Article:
Volume 10, Number 2

September, 2006

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Editors, The Experimental Psychology Bulletin

Kristi S. Multhaup

Davidson College

(704) 894-2008

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Mark E. Faust

Univ. of North Carolina at Charlotte

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Division Representatives

   2005-2006

President

Howard Egeth

Johns Hopkins University

(410) 516-5324

egeth@jhu.edu

President-Elect

Ed Wasserman

University of Iowa

(319) 335-2445

ed-wasserman@uiowa.edu

Past President

Thomas R. Zentall

University of Kentucky

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zentall@uky.edu

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Angelo Santi

Wilfrid Laurier University

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Members-At-Large of the

Executive Committee

Gil Einstein (8/06-09)

Furman University

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Karen Hollis (8/06-09)

Mount Holyoke College

(413) 538-2296

khollis@mtholyoke.edu

Mark A. McDaniel (8/05-08)

Washington University, St. Louis

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Valerie F. Reyna (8/05-08)

Cornell University

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Nelson Cowan (8/04-07)

University of Missouri

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Ralph R. Miller (8/04-07)

Binghamton Univ., SUNY

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Representative to APA Council

Lewis P. Lipsitt (8/04-07)

Brown University

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Lewis_Lipsitt@Brown.edu

Emanuel E. Donchin (8/03-12/06)

University of South Florida

(813) 974-0466

donchin@shell.cas.usf.edu

Thomas R. Zentall (1/07-09)

University of Kentucky

(859) 257-4076

zentall@uky.edu

Graduate Student Representative

Rebecca Singer

University of Kentucky

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rasing2@uky.edu

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Irving Biederman (Awards)

University of Southern California

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bieder@usc.edu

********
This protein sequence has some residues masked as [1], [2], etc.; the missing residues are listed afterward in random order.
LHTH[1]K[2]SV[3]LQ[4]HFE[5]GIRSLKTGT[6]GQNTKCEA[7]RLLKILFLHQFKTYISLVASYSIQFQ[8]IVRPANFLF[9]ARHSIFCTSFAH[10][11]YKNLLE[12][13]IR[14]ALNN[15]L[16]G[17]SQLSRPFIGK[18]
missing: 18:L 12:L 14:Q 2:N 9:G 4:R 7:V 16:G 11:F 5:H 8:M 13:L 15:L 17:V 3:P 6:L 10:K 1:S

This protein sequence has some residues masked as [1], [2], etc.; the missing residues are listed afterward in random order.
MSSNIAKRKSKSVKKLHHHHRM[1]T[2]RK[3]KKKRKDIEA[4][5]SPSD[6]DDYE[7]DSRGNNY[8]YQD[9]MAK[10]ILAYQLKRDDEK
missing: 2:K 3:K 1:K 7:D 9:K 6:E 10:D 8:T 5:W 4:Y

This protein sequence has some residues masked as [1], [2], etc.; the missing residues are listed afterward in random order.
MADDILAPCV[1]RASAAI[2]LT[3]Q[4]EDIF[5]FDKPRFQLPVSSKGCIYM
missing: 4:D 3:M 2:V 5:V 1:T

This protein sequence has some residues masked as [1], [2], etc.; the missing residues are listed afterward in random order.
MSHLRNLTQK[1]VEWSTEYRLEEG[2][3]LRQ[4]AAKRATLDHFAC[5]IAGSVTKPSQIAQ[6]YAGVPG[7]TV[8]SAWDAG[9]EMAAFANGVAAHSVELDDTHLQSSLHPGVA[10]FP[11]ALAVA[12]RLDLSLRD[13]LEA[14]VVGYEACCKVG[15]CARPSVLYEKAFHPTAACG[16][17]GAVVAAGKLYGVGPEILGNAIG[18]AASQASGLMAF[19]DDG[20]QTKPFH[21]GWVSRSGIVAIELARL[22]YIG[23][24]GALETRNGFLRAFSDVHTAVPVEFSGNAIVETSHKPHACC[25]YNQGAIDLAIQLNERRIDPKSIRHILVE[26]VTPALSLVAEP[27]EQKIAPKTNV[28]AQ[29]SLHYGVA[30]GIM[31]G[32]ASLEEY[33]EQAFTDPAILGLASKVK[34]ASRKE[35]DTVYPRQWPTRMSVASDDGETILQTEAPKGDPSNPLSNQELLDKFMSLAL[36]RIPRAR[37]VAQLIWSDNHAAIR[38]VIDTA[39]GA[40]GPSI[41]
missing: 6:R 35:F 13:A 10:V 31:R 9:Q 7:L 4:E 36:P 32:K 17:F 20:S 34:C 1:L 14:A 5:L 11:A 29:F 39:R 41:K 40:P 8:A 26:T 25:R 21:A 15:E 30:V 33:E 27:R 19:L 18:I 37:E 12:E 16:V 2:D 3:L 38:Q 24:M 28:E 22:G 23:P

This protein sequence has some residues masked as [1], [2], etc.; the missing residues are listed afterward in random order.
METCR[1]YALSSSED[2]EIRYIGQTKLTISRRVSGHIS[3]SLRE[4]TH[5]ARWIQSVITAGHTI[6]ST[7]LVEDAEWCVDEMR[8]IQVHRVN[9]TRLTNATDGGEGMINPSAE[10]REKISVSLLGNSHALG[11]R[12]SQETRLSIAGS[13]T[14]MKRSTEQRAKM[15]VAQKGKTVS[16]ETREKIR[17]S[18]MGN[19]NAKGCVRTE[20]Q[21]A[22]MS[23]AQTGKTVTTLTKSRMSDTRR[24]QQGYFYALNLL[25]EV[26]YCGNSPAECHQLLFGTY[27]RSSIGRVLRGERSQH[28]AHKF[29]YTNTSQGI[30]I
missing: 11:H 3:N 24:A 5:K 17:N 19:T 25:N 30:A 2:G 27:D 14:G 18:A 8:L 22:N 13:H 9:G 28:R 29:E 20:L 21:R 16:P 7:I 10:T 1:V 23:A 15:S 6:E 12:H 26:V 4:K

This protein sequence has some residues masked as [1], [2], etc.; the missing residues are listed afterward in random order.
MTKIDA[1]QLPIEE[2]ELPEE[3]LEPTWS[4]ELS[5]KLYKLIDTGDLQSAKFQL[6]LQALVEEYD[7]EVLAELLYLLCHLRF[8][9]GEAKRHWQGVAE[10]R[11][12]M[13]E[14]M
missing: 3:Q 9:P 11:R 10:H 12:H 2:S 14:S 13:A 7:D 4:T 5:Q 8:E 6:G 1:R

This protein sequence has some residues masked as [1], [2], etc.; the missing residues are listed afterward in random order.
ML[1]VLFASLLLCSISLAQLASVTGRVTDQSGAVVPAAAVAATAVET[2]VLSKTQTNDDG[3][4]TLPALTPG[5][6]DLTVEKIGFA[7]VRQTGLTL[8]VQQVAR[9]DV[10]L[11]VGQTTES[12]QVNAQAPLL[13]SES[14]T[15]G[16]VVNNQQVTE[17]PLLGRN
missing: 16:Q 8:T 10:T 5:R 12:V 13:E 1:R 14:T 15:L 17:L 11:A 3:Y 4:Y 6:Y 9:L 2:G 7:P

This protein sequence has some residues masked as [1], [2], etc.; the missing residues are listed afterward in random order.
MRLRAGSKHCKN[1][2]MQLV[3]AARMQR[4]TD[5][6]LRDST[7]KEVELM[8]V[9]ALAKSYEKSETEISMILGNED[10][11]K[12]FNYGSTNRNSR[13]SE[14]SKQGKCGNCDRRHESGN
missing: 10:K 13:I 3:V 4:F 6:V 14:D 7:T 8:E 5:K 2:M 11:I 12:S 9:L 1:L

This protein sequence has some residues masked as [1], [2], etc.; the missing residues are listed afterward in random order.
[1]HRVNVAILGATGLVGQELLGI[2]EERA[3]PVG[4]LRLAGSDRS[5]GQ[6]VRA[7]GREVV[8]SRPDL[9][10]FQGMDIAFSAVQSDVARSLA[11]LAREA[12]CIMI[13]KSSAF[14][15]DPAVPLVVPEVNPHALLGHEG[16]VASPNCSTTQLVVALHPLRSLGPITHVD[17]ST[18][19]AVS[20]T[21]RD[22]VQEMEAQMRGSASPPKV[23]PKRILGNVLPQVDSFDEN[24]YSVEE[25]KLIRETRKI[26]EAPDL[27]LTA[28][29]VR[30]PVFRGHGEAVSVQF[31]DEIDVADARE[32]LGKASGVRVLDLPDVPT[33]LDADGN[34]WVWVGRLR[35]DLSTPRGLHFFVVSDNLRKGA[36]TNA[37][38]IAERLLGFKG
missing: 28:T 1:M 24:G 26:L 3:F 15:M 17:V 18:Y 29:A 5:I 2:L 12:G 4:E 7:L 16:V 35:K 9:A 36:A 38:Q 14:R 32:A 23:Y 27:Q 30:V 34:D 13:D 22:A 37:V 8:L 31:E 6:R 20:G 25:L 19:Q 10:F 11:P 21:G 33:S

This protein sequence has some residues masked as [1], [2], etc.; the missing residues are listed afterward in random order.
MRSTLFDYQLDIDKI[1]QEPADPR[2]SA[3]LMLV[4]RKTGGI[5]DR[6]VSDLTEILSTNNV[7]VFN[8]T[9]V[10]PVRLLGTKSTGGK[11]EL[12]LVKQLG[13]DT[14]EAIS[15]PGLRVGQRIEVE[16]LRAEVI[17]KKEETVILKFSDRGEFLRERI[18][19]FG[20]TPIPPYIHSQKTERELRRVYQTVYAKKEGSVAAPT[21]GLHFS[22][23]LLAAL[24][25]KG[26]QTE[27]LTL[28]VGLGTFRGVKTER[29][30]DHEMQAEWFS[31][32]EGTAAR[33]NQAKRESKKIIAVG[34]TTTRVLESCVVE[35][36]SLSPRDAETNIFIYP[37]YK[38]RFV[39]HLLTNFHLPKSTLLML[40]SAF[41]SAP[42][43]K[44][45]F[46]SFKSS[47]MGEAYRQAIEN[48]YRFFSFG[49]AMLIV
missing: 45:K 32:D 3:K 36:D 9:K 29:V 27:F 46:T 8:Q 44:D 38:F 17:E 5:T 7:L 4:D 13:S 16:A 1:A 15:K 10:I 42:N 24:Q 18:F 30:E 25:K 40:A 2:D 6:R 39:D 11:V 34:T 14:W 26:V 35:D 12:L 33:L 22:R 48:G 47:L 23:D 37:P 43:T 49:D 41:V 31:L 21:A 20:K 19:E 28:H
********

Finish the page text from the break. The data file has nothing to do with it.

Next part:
Linda Parker (Fellows)

University of Guelph

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parker1@uoguelph.ca

Ann Cleary (Program)

Colorado State University

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Anne.Cleary@colostate.edu

Historian

Charles L. Brewer

Furman University

(803) 294-3216

charles.brewer@furman.edu

 

 

APA President & Past President Join in Call for a Prohibition Against Abusive Interrogation Tactics

Sarah Jordan, APA Division Services Office

 

On Friday, September 22, President Gerry Koocher and Past-President Phil Zimbardo signed-on to a letter to Senator McCain that read, in part, "We strongly support your efforts to prevent all US personnel from engaging in harmful and abusive interrogation practices and to preserve long-standing US observance of the Geneva Conventions." Stating that "the legislation addressing military commissions and the War Crimes Act must not allow harsh and abusive interrogation tactics by any government agency, including the CIA," the authors condemn numerous specific interrogation practices.

Below, please find the full text of the letter, and a press release issued by Physicians for Human Rights regarding the importance of appropriate Congressional action.

PHR and Seven Leading Health Professionals Call for Prohibition of Abusive CIA Interrogation Tactics in Detainee Treatment and Trial Bill; Congress Must Not Cede Interpretation of Geneva Conventions to President

Physicians for Human Rights (PHR) is gravely concerned that the agreement reached yesterday, unless further clarified by Congress, would give the Bush Administration the discretion and immunity from prosecution to freely use a whole host of tactics that are clearly torture and cruel, inhuman and degrading treatment. PHR and seven leading health professionals (see letter below), including Dr. Philip G. Zimbardo, called on both Houses of Congress to explicitly prohibit, as part of the pending detainee treatment and trial bill, specific abusive interrogation techniques that have been repeatedly used during CIA interrogations of terror suspects, according to news reports. PHR, however, applauded the classification of certain acts as war crimes as part of the compromise reached yesterday and welcomed the refusal of Senators McCain, Warner, and Graham to redefine Common Article 3 of the Geneva Convention.

"The White House has consistently responded to every attempt to restrict its use of harsh interrogation tactics with its own reinterpretations of US and international law to justify these abuses. Because of this track record, Congress must explicitly prohibit CIA techniques that violate the Uniform Code of Military Justice, our treaty obligations, and America's values," stated Leonard Rubenstein, Executive Director of PHR. "Congress must not allow these clearly brutal and abusive tactics to officially become standard operating procedure in the CIA interrogation system."